Scratch 2 ounces of fertilizer for each inch of the trunk's diameter into the soil, beginning 1 foot from the tree's trunk and scattering the fertilizer out to the drip line. Water thoroughly after applying the fertilizer. Rake 4 inches of mulch over the soil, pulling it back 6 inches from the tree's trunk. Mulch reduces weed growth and slows water evaporation from the soil.

  • The cherry tree sways in the cool spring breeze, the petals breaking free of their buds and opening into a cloud of white and pink blossoms.
  • Scratch 2 ounces of fertilizer for each inch of the trunk's diameter into the soil, beginning 1 foot from the tree's trunk and scattering the fertilizer out to the drip line.

How to Fertilize Trees

Last Updated: March 29, 2019 References

This article was co-authored by Lauren Kurtz. Lauren Kurtz is a Naturalist and Horticultural Specialist. Lauren has worked for Aurora, Colorado managing the Water-Wise Garden at Aurora Municipal Center for the Water Conservation Department. She earned a BA in Environmental and Sustainability Studies from Western Michigan University in 2014.

There are 14 references cited in this article, which can be found at the bottom of the page.

This article has been viewed 8,474 times.

Planting trees can give most patches of earth some color and character. Although trees generally do not require a ton of maintenance aside from regular watering and intermittent pruning, they do benefit from the occasional application of fertilizer. To avoid damaging your tree, consider testing your soil first to determine what kind of fertilizer you need. Add an appropriate amount of fertilizer in the spring or fall to help your trees recover from damage and continue growing.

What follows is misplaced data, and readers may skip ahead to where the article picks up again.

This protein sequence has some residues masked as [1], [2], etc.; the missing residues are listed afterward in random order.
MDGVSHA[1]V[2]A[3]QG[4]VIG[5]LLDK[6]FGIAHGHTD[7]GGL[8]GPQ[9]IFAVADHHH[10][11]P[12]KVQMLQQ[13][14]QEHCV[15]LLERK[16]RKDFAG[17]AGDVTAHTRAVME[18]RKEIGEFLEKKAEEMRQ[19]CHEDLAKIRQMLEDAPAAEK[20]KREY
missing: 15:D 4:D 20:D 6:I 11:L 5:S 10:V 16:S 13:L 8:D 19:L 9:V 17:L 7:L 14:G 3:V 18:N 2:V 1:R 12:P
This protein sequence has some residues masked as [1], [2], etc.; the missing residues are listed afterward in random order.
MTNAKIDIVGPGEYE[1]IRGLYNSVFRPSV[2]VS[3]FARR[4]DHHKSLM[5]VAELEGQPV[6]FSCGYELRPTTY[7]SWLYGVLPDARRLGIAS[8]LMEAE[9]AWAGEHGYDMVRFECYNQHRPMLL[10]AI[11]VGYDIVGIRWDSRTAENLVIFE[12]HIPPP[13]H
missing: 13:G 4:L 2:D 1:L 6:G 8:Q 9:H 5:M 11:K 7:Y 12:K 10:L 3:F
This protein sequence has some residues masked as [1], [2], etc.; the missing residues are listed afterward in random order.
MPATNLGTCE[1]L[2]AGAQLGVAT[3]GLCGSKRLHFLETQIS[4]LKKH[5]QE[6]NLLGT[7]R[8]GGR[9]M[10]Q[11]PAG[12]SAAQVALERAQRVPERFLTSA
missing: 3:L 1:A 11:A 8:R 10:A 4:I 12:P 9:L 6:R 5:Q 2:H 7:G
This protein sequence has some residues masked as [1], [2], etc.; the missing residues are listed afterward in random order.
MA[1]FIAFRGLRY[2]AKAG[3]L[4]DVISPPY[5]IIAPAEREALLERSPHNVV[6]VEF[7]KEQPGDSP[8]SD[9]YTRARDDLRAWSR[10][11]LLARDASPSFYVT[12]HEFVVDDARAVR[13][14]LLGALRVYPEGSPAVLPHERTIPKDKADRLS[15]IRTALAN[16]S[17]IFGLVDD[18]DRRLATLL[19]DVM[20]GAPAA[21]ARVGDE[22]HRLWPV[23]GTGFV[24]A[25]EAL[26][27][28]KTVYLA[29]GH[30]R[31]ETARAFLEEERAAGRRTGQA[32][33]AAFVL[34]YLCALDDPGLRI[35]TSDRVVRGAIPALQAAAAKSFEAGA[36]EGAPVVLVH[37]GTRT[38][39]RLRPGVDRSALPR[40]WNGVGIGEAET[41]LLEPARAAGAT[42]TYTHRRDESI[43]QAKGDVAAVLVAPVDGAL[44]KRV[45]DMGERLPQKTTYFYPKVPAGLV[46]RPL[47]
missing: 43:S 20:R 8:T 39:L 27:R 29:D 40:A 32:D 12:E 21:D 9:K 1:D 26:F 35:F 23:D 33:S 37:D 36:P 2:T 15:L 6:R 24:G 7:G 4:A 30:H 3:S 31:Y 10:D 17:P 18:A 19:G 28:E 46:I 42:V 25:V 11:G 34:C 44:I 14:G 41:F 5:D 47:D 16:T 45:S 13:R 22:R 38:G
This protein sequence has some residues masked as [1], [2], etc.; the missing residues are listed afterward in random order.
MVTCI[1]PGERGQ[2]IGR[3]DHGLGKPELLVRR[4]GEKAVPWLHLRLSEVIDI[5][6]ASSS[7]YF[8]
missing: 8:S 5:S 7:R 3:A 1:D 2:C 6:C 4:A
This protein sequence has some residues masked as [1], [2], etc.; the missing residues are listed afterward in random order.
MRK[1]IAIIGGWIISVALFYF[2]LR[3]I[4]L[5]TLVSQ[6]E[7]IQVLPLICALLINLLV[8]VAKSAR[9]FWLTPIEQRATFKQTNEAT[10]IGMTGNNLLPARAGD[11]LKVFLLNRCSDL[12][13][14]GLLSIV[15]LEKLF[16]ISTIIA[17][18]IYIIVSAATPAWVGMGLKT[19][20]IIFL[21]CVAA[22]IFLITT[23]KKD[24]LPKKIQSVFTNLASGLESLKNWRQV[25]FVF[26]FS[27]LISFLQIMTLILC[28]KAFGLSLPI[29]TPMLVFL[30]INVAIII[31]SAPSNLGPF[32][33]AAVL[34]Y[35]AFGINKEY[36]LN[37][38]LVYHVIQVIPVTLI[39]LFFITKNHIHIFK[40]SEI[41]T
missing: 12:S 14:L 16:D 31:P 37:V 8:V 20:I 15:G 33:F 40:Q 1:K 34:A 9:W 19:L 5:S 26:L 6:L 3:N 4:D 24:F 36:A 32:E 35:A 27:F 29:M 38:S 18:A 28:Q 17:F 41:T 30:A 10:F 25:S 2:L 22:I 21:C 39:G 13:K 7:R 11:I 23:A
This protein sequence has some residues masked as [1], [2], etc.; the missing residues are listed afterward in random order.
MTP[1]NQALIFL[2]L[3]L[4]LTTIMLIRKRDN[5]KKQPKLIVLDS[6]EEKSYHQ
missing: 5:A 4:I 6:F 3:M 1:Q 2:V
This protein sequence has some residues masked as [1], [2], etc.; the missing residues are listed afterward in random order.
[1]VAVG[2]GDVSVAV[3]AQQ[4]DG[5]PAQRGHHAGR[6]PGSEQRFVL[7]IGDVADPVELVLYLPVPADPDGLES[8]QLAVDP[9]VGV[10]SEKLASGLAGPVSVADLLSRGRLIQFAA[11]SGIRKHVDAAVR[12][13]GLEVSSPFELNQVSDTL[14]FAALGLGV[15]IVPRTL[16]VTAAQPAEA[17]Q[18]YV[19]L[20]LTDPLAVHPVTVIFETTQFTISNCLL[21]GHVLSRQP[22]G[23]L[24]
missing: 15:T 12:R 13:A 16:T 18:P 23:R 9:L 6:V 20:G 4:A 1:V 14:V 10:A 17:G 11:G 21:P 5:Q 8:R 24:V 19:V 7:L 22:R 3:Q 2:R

Kwanzan Cherry Tree Care


Although the Kwanzan cherry tree is native to islands of Japan, China, and Korea, it has adapted very well to the climate in the US. This tree can tolerate temperatures as low as minus 15 degrees Fahrenheit, which makes the tree ideal for growing in all kinds of climates.


This cherry tree requires irregular watering once or twice a week. Water the tree deeply after checking the topsoil. If it’s dry, then it’s time to water it.


Kwanzan cherry trees need a lot of sunlight to thrive. These trees should not be planted in partial shade and typically need a full day of sunlight.

The best soil condition for growing Kwanzan cherry trees should be well-draining and moist. That said, these trees aren’t too picky and generally do well in sandy or clay soils. They can tolerate both alkaline and acid levels.

Mulching and Fertilizing